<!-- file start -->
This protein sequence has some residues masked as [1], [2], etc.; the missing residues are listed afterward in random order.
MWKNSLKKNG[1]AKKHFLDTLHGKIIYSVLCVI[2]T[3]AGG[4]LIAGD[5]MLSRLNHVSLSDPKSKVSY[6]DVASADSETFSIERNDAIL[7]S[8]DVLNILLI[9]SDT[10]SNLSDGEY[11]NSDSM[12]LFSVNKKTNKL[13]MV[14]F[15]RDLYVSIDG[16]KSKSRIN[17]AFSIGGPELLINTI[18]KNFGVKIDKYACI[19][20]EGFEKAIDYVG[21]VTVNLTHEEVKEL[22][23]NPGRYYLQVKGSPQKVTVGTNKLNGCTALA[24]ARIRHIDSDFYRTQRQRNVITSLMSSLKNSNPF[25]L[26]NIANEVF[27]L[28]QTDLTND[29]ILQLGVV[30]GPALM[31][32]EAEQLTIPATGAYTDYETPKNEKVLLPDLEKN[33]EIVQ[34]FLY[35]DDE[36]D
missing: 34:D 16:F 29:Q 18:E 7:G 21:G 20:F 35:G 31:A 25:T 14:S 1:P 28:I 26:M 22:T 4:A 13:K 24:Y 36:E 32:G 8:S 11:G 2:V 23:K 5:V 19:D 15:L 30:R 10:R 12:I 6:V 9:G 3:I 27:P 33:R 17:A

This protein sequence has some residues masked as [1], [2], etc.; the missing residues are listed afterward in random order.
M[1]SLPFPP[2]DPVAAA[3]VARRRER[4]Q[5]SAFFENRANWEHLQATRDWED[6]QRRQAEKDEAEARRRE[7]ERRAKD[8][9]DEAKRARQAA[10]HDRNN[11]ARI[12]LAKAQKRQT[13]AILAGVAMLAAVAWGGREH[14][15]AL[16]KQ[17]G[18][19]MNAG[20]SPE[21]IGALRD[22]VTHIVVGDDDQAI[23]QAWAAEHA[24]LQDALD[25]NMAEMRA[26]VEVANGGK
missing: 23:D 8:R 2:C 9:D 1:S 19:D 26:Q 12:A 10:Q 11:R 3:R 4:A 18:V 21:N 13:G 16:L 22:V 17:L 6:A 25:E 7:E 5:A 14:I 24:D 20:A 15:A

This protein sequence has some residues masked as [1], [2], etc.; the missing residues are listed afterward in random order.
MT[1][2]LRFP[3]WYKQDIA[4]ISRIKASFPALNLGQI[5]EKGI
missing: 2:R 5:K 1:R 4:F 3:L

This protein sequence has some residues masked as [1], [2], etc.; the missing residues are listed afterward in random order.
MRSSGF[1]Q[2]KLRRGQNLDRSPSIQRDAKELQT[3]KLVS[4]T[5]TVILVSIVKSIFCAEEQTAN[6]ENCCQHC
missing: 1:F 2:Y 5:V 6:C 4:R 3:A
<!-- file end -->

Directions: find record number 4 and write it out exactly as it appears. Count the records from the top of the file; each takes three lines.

This protein sequence has some residues masked as [1], [2], etc.; the missing residues are listed afterward in random order.
MRSSGF[1]Q[2]KLRRGQNLDRSPSIQRDAKELQT[3]KLVS[4]T[5]TVILVSIVKSIFCAEEQTAN[6]ENCCQHC
missing: 1:F 2:Y 5:V 6:C 4:R 3:A